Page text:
Made You Look

The love I hand over to friendships is fluffy, pink icing. 
For the boys along the fence, it’s cavities.

They’re out there swinging bats and spitting tobacco. 
And I stride by, my skirt pleated.
Whistles do me right.
Who is looking at me- through me- the hardest?
I lock eyes on the buzz-cut gas attendant.
He’s glancing down at his tube socks, kicking the infield clay.
“Come over here. I have a few quarters left for the arcade. You can share,” I say.
His friends synchronize in an “ooooh” and I roll my eyes.
“Come on,” I demand, grabbing him by the hand.
I didn’t really have any quarters left, but he didn’t ask about them.
Soon we were walking, picking up the pace. 
We were headed toward the docks and taking turns laughing uncomfortably at nothing.
“Why is rain so fragrant?” I asked.
“What?” 
“The rain. What makes it smell so… soily?”
“You’re such a weirdo.”
We didn’t talk to each other during the remaining footsteps that lead to the water’s edge. 
The only time he said anything was was when he tripped over some rocks that looked like they were embezzled from the moon, and he started cursing at them.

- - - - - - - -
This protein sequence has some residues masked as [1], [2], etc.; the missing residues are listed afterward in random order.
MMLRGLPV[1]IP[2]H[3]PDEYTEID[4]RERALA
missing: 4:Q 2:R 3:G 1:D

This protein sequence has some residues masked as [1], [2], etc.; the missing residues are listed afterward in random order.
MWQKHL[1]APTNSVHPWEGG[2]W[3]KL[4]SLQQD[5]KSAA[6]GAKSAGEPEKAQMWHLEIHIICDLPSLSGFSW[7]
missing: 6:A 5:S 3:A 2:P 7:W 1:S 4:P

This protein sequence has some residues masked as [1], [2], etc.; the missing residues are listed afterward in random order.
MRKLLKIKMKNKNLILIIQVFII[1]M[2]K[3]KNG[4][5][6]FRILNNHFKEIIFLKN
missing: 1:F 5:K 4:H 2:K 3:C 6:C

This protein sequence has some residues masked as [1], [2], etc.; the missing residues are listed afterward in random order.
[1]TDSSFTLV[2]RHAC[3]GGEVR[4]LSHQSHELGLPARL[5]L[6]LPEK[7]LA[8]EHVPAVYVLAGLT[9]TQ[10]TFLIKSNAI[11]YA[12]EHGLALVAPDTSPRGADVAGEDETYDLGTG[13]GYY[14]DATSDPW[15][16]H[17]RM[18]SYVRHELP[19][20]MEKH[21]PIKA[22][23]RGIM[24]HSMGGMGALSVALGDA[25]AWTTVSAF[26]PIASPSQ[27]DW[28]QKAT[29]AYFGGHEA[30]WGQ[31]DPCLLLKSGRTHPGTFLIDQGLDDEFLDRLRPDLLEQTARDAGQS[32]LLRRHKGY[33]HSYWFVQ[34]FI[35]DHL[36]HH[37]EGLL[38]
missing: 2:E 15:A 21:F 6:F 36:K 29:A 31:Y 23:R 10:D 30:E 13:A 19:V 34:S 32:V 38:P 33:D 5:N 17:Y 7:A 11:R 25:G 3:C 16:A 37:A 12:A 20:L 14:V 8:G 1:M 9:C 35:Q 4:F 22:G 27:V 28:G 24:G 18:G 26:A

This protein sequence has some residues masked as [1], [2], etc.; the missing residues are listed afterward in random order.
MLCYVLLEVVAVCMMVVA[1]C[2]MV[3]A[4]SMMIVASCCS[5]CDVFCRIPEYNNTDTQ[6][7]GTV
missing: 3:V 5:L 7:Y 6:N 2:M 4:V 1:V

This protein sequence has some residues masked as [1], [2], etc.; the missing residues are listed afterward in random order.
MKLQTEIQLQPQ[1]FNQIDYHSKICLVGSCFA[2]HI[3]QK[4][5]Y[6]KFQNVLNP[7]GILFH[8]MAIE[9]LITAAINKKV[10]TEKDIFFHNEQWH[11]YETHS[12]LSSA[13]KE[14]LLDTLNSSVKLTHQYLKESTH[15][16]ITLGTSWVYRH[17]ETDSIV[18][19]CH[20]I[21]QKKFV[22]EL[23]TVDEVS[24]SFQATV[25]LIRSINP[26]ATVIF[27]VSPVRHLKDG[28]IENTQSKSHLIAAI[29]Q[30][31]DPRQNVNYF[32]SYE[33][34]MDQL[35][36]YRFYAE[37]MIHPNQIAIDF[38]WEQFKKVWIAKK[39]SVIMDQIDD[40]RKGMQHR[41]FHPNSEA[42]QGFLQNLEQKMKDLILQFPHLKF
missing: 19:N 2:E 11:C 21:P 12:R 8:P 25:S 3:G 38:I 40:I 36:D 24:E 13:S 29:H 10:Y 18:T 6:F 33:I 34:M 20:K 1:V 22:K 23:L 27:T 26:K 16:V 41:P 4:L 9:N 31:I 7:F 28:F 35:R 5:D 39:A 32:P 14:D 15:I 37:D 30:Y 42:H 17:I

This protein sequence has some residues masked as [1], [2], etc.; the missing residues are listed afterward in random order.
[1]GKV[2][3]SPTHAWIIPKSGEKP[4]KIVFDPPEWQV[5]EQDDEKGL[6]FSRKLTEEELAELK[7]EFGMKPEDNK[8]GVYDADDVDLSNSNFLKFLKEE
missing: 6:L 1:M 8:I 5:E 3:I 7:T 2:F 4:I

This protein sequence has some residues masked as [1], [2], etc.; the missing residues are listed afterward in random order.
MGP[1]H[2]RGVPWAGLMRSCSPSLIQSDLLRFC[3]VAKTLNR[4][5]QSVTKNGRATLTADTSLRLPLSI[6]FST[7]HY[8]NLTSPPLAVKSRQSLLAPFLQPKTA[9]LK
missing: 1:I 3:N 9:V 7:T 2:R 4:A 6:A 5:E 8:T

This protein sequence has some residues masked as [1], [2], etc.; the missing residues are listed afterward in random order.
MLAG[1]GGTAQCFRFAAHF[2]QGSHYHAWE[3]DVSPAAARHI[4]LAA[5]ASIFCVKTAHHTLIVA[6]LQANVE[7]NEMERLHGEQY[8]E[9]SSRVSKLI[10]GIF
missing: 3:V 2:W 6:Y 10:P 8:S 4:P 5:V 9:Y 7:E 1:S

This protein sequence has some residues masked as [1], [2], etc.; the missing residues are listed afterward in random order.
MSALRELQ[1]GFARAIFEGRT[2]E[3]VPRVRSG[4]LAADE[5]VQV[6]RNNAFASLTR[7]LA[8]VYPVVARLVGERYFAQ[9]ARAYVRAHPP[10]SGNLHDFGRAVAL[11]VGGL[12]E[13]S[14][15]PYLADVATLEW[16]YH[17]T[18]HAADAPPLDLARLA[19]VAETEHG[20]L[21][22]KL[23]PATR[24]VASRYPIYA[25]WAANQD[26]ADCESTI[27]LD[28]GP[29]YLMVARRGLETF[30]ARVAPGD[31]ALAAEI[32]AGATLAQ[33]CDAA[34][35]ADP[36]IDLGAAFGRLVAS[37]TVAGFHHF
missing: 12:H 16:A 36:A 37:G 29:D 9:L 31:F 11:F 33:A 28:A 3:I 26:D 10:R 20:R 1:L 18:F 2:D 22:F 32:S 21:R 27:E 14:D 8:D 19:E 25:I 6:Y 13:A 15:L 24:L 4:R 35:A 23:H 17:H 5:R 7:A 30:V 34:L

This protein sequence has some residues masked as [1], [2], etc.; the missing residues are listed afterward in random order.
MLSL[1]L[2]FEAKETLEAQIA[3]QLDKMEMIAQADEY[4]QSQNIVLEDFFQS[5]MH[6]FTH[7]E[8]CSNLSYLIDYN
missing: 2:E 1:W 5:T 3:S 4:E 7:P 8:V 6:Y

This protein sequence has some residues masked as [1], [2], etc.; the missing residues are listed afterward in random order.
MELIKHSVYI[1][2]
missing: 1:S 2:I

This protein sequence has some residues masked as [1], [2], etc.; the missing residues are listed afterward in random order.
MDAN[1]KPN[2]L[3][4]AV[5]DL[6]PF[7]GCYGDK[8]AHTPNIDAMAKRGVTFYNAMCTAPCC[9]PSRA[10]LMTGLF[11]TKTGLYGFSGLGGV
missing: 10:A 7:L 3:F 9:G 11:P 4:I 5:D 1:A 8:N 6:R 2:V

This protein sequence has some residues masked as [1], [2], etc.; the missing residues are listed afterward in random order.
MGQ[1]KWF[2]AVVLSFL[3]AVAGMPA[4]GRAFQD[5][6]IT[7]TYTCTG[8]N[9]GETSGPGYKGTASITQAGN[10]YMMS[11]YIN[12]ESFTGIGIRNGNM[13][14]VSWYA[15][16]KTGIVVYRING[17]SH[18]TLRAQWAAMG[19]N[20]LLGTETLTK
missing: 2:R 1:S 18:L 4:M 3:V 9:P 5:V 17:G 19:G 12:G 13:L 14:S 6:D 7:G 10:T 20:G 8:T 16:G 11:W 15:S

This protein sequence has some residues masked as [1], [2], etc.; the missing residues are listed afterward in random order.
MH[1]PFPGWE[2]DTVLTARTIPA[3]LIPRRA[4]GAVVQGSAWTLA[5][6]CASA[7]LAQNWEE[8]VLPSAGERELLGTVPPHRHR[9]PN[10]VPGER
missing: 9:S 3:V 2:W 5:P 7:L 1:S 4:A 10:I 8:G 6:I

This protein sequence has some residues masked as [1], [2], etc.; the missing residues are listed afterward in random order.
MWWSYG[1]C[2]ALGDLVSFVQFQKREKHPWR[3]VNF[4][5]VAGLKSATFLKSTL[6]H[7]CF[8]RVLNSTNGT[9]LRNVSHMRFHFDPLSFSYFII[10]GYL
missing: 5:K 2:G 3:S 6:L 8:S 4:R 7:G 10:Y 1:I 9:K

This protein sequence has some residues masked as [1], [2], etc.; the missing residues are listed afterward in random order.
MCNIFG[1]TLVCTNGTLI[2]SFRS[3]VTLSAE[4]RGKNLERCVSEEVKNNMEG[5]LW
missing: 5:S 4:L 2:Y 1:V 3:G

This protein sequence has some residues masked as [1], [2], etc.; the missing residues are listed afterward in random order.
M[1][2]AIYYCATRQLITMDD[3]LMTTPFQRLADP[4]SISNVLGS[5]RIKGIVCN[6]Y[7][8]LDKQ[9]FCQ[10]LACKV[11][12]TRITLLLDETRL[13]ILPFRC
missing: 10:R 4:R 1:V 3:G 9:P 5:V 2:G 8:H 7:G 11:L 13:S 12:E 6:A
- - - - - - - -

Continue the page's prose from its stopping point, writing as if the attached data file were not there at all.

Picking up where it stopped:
There’s a temperature that is not cold but it’s brisk and wet and somehow foreboding after it rains. It sheathed us.
My legs dangled off a raised bench and he plucked a hair that clung to the back of my shirt.
His hands, although I was curious about them, did not feel okay against my body.
I faked a cough and nonchalantly scooted down.
“What time do you have to be home?” he asked.
“Umm, well, I have to finish my biology report. It’s on nutrient cycles. I think I’m gonna focus on earthworms, probably.” 
I pulled my cardigan tighter around me.
“Okay…” 
We both paused and looked around for distractions. There were boat lights traveling West.
“Why did you ask me to come here?”
“I- I wanted your company.”
“But you don’t. Not really.”
I blinked stiffly. 
“Why do you say that?”
His left hand swiveled through space and gravitated toward the rear of my neck, gently cupping a handful of my hair. 
I pierced his gaze with bloodshot eyes.
“I don’t understand.”
“Bye, Cheryl.”
“No, but-”
He was already gone by the time I could catch the leftovers of my breath.
A big boat honked, sounding like Canadian Geese mating, and it alarmed me.
A slow-moving derelict took a seat beside me on the bench. 
She had thirsty, bottled-red tendrils, and a jaw that appeared to be eaten away by methamphetamine. She smacked her lips together and groaned.
Opening a snack pouch, she said, “Do you want some of these peanuts? You won’t like em’ if you hate spicy stuff, though.”
I looked away.